Re: [Stable-review] Future of the -longterm kernel releases (i.e.how we pick them).
From: Ben Hutchings
Date: Mon Aug 15 2011 - 22:09:13 EST
On Sun, 2011-08-14 at 21:15 -0700, Greg KH wrote:
> Now that 2.6.32 is over a year and a half, and the enterprise distros
> are off doing their thing with their multi-year upgrade cycles, there's
> no real need from the distros for a new longterm kernel release. But it
> turns out that the distros are not the only user of the kernel, other
> groups and companies have been approaching me over the past year, asking
> how they could pick the next longterm kernel, or what the process is in
> determining this.
> To keep this all out in the open, let's figure out what to do here.
> Consumer devices have a 1-2 year lifespan, and want and need the
> experience of the kernel community maintaining their "base" kernel for
This timespan is both somewhat optimistic with respect to current
reality, and also rather depressing in that it sets a very low bar. I
would hope that we don't collectively treat consumer electronics as
disposable and that responsible vendors would like to provide security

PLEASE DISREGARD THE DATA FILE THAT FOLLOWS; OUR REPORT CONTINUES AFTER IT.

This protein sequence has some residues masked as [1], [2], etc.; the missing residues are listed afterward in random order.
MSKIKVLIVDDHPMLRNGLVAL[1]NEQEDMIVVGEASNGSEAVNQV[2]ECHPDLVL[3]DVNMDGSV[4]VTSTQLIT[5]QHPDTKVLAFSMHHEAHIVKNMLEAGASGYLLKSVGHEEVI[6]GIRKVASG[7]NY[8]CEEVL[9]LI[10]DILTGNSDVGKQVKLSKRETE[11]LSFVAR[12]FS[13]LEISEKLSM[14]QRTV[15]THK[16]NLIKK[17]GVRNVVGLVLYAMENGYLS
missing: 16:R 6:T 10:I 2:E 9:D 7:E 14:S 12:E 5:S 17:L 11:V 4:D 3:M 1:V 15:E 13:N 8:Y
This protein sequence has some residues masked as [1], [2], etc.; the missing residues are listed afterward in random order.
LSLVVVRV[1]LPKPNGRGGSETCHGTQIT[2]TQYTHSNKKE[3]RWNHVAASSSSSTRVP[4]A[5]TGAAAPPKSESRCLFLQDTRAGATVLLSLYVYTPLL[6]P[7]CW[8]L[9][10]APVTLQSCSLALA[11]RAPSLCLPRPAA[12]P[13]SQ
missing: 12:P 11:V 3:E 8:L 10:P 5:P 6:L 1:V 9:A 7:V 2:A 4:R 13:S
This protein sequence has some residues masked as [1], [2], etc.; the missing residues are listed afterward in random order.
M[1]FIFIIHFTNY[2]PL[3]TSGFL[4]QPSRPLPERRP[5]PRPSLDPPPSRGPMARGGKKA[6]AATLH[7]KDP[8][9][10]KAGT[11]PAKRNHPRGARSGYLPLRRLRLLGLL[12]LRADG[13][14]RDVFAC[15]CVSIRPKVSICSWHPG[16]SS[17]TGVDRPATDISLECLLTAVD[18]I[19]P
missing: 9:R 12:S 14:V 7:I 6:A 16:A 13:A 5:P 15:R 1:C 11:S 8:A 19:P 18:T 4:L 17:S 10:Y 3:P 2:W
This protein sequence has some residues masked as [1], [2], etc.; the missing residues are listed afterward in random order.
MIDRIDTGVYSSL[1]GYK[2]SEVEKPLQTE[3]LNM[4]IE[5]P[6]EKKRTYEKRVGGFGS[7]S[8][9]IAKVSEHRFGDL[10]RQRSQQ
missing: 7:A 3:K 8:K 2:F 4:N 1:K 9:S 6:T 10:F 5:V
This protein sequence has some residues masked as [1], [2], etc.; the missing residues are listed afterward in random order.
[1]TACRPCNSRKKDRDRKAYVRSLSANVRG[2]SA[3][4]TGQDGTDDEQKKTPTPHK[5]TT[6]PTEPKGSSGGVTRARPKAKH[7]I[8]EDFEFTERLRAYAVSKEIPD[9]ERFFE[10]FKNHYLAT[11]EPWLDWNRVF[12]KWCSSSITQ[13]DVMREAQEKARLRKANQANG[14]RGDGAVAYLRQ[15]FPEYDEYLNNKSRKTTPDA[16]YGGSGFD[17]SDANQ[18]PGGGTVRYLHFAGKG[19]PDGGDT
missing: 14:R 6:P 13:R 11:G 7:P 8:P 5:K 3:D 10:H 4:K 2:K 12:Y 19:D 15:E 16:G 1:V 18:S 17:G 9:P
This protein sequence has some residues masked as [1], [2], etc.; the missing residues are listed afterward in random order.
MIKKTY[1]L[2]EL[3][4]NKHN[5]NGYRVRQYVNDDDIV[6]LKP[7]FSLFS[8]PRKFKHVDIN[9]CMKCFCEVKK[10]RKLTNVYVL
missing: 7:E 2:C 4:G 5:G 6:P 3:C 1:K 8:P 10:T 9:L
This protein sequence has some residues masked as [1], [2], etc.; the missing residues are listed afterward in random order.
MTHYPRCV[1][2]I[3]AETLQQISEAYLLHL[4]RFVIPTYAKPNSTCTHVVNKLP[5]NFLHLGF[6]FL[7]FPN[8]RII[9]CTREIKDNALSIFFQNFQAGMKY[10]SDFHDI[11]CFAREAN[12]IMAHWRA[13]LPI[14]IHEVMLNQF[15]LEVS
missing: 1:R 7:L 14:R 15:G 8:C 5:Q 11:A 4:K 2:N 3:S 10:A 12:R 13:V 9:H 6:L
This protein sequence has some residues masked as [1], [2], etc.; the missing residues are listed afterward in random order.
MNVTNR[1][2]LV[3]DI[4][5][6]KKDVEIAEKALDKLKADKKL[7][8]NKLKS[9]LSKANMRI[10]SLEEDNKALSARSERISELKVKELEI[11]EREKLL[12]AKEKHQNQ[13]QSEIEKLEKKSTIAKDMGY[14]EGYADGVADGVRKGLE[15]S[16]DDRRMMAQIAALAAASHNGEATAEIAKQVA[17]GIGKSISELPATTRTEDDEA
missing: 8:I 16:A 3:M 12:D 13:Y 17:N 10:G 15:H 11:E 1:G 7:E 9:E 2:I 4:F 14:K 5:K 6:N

support for a lifetime of 5-10 years. (But no, I don't think that's
> Here's a first cut at a proposal, let me know if you like it, hate it,
> would work for you and your company, or not at all:
> - a new -longterm kernel is picked every year.
> - a -longterm kernel is maintained for 2 years and then dropped.
This is nowhere near the maintenance lifetime for any of the vendors
that are following 2.6.32.y now:
Debian: ~3 years (stated as 1 year after next release)
Oracle: ??? (probably as long as anyone pays for it)
SUSE (SLES): 7 years
Ubuntu (LTS): 5 years
(and those distributions were released well after the original 2.6.32
release). Given that we'll want to carry on sharing the maintenance
burden, it seems silly to set such an early cut-off date.
> This means that there are 2 -longterm kernels being maintained at the
> same time, and one -stable kernel. I'm volunteering to do this work, as
> it's pretty much what I'm doing today anyway, and I have all of the
> scripts and workflow down.
I entirely understand that *you* don't want to be stuck maintaining
longterm releases from 1, 2, 3, ... n years back. If you could set a
policy of handing off longterm series around the 2 year mark (and
terminating them if there is no volunteer) then that would be more
I see that you've accepted Willy Tarreau's offer to take over 2.6.32.y,
so if you could just formalise that before /. goes wild over the looming
end of all the above distributions, that would be nice. :-)
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